Background: Walking mechanics are influenced by body morphology. Foot arch height is one aspect of body morphology central to walking. However, generalizations about the relationship between arch height and walking are limited due to previous methodologies used for measuring the arch and the populations that have been studied. To gain the knowledge needed to support healthy gait in children and adults, we need to understand this relationship in unimpaired, typically developing children and adults using dynamic measures. The purpose of the current study was to examine the relationship between arch height and gait in a sample of healthy children and adults using dynamic measures.
Methods: Data were collected from 638 participants (n = 254 children and n = 384 adults) at the Museum of Science, Boston (MOS) and from 18 4- to 8-year-olds at the Motor Development and Motor Control Laboratories. Digital footprints were used to calculate two arch indices: the Chippaux-Smirak (CSI) and the Keimig Indices (KI). The height of the navicular bone was measured. Gait parameters were captured with a mechanized gait carpet at the MOS and three-dimensional motion analyses and in-ground force plates in the Motor Development and Motor Control Laboratories.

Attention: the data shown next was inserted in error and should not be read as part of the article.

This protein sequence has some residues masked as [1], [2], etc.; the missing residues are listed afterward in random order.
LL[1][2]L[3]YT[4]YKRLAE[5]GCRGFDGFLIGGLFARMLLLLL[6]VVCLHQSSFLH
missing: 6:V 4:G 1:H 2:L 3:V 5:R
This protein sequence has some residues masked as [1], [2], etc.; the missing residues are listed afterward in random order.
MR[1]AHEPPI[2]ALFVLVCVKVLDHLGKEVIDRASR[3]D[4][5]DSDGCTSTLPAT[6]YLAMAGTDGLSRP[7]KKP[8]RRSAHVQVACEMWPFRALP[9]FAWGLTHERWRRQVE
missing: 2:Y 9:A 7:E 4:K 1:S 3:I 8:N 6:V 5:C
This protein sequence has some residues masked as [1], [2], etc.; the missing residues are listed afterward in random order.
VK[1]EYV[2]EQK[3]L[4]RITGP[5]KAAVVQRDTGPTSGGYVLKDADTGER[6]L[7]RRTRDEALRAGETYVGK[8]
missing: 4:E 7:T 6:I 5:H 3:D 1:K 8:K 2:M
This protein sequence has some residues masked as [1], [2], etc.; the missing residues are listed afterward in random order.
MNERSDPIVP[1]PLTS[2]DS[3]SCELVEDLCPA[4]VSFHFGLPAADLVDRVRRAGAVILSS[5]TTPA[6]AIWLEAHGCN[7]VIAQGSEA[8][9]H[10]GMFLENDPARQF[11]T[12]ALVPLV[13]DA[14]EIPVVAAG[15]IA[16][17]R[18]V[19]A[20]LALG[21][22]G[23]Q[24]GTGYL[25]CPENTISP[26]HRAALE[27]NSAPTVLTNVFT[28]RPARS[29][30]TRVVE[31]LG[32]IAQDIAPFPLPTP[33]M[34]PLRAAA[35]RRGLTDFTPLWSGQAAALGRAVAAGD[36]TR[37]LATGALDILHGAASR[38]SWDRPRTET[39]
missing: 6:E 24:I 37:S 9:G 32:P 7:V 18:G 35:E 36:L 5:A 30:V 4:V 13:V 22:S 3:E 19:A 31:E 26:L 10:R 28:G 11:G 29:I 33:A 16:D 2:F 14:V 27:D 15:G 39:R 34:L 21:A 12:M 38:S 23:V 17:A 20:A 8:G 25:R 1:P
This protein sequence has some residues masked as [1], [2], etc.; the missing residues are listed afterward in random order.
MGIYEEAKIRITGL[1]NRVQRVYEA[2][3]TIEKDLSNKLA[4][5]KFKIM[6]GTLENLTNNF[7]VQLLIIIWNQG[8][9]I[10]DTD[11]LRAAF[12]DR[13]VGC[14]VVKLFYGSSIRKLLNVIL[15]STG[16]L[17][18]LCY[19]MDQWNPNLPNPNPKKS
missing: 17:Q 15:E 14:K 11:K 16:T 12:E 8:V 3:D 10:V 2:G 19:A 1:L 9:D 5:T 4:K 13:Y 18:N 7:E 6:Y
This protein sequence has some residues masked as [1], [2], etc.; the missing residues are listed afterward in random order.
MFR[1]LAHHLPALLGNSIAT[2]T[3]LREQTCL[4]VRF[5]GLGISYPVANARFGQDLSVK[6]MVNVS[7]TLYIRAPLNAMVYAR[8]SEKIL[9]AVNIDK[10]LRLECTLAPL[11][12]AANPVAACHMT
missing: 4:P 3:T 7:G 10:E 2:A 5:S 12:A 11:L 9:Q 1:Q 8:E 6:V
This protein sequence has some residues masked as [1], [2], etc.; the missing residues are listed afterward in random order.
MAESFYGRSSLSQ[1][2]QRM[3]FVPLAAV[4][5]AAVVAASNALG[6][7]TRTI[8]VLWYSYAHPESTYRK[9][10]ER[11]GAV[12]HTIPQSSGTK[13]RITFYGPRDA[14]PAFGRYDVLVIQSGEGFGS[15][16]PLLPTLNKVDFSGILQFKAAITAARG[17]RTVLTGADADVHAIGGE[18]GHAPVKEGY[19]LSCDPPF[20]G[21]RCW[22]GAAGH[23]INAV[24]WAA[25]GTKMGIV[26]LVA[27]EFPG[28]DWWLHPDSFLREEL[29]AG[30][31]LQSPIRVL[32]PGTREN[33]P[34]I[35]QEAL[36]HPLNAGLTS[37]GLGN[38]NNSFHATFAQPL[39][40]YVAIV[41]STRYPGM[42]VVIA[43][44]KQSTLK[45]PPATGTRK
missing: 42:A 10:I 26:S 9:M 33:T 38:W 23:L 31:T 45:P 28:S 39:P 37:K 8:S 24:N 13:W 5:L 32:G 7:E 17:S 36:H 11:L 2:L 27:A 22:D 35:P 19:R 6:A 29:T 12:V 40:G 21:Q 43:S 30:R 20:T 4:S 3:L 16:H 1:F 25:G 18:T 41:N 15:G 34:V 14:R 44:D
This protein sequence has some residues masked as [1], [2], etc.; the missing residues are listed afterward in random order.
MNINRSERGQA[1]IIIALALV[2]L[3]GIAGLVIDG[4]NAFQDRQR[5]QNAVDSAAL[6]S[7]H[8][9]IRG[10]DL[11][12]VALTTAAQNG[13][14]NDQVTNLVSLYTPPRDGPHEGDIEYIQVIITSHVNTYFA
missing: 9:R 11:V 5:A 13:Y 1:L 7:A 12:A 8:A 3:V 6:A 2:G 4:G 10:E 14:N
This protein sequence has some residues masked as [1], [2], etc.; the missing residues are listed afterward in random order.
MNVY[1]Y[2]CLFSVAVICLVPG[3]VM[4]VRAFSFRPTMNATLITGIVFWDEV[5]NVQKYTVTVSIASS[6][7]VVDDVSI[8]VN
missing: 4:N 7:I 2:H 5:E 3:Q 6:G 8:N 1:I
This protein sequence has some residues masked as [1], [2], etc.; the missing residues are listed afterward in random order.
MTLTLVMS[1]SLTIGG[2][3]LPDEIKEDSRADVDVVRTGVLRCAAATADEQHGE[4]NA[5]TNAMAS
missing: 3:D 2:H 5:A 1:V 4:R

Results: Linear regression analyses on data from the MOS confirmed that as age increases, step length increases. With a linear mixed effect regression model, we found that individuals who took longer steps had higher arches as measured by the KI. However, this relationship was no longer significant when only adults were included in the model. A model restricted to children found that amongst this sample, those with higher CSI and higher KI values take longer relative step lengths. Data from the Motor Development and Motor Control Laboratories showed that both CSI and KI added to the prediction; children with lower anterior ground reaction forces had higher CSI and higher KI values. Arch height indices were correlated with navicular height.
Conclusions: These results suggest that more than one measure of the arch may be needed elucidate the relationship between arch height and gait.